In the same interview, he ripped Lacob and the front office for hypocrisy — not approving of his public religious stance after encouraging him early in his three-year tenure to discuss his faith in the media. “I think it’s unfortunate because if it was true, you don’t encourage media to come do a piece on my church, on my ministry, the work on my faith,” Jackson said. “Don’t do it when it’s convenient and you’re searching for something. I never went around beating people in the head with a Bible.”
And if Lacob wasn’t happy that he kept his primary home in southern California, near the church, why wasn’t it an issue until this year? “When they hired me they knew I wasn’t living here,” he said. “It wasn’t part of the job description. It wasn’t a demand, and Joe Lacob said even yesterday, if he had to go back he probably would say that or he definitely would say that. That’s fine. We can’t go back to three years ago. And maybe I don’t take the job if that’s part of the description. But Doc Rivers coached in Boston living in Orlando. The coaches that I played for lived other places.
“I’m one of the first ones in the office, and I’m one of the last ones to leave, if not the last. So don’t look for excuses. Just say it didn’t work. Just say it didn’t work and let’s move on like grown folks. Because there’s nothing that you said to do from day one that I did not do. And if you want me to live here, well, buy my house in L.A. and buy me a house here. Doesn’t that make sense?”
After Game 7, Jackson told the media, “I work every single day with a passion and a commitment like it’s my last. I’m trying to be a blessing to people. I’m trying to impact people, and that’s the way I live my life. That’s the way I coach. I don’t get caught up in it. I’m totally confident and have total faith that no matter what, I’m going to be fine, and that’s even if I’m a full-time pastor. It’s going to work out.”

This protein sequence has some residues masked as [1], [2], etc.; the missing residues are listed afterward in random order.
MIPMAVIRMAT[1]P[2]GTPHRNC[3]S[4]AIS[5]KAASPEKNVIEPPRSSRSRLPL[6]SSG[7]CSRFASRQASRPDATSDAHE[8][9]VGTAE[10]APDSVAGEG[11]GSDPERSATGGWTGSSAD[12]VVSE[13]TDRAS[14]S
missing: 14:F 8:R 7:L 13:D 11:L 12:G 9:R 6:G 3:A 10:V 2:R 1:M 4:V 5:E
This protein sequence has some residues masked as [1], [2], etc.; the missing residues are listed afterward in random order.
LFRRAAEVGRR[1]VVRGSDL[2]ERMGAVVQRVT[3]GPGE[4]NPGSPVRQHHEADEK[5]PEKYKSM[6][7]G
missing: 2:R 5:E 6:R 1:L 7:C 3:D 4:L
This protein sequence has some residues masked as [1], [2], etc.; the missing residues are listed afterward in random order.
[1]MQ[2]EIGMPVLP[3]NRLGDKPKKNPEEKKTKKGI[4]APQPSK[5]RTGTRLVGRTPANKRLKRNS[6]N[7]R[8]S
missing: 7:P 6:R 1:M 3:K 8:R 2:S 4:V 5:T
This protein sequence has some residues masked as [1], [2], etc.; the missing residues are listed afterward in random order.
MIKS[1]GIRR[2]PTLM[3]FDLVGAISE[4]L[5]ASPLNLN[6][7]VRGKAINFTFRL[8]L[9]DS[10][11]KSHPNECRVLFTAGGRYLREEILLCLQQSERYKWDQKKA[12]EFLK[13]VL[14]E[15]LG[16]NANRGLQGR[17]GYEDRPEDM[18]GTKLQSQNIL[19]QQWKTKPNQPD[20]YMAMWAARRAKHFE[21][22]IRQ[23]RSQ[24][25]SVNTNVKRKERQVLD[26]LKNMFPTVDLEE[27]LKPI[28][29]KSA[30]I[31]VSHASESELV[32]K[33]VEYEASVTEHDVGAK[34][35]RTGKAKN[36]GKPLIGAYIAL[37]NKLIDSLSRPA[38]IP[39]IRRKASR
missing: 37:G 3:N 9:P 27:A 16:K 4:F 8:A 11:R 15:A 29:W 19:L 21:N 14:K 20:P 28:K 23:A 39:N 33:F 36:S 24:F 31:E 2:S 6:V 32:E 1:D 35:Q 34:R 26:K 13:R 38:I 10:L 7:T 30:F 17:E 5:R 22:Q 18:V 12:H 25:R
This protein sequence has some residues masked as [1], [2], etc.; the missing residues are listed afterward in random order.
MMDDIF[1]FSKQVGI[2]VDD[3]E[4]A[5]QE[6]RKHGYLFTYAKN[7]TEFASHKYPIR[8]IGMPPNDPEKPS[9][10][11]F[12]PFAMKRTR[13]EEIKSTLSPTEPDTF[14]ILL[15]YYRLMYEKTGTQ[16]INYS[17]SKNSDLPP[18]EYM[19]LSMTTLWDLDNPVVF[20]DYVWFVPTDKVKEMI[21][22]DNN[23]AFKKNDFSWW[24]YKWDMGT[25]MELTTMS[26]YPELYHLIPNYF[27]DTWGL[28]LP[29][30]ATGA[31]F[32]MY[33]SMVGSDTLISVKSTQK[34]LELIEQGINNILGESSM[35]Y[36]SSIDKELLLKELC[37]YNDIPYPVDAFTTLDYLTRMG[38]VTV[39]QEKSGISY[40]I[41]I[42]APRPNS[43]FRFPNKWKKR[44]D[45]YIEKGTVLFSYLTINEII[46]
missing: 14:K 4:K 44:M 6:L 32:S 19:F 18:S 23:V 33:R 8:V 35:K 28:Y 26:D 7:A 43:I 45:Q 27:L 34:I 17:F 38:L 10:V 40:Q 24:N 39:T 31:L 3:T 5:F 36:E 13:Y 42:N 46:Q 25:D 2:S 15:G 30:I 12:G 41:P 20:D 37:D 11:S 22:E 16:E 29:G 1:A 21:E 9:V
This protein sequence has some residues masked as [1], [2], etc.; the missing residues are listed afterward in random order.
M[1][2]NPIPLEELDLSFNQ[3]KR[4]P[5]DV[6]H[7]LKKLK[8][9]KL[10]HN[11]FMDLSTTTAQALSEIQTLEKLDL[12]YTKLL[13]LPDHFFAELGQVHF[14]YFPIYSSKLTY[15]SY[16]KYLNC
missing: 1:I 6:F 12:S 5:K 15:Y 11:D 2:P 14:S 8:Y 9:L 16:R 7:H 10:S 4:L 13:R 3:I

Will it? If he is painted in a gossipy league as a crackpot, he’ll never get another coaching job. I suppose he could return to ESPN, where he can replace Jeff Van Gundy if his former broadcast partner returns to coaching. But it should be mentioned that the NBA coaching fraternity is becoming a bland place for colorful lifers. Have you seen some of these recent hires? They’re either Gregg Popovich system disciples, college yes-men such as Brad Stevens or inexperienced former players such as Jason Kidd and, any day now, Steve Kerr. I thought it was a baseball problem, the systematic purging of managerial characters who would kick dirt on umpires (Lou Piniella) or sneak a smoke in the dugout (Jim Leyland), replaced by either a former big-league catcher or a no-name who can be controlled by management. It’s an NBA problem, as well.
Is George Karl done in the coaching biz? Is Lacob really going to appoint Stan Van Gundy, who would be great for the Warriors, after his controversial bouts with Dwight Howard in Orlando? Kerr’s situation is interesting, given his comfortable relationship with the Lacob family and the fact Kerr’s family home in San Diego is much closer to Oakland than New York. Still, would Kerr want anything to do with a Warriors team wounded by the dismissal of a beloved coach? Doc Rivers, who survived the trial of a lifetime last week with the Sterling scandal, wasn’t happy to hear of Jackson’s ouster.
“That means things are crazy,” Rivers said. “George Karl was the coach of the year last year and got fired. Mark Jackson gets a team to multiple playoffs for the first time in a thousand years and gets fired. It’s our job. We have a tough job. Everyone knows it now more than ever. … Something has absolutely changed. I don’t know what it is. Clearly the patience has changed. I don’t know but there’s definitely a change in thinking above us and it’s hurting us.”
It’s one thing if Scott Brooks is fired in Oklahoma City because he can’t figure out how to return to the NBA Finals with Kevin Durant and Russell Westbrook. It’s one thing if Frank Vogel is fired in Indiana because his talented team continues to implode.
It’s quite another for Mark Jackson to be fired because he’s an ordained minister. Care to comment on that, Adam Silver?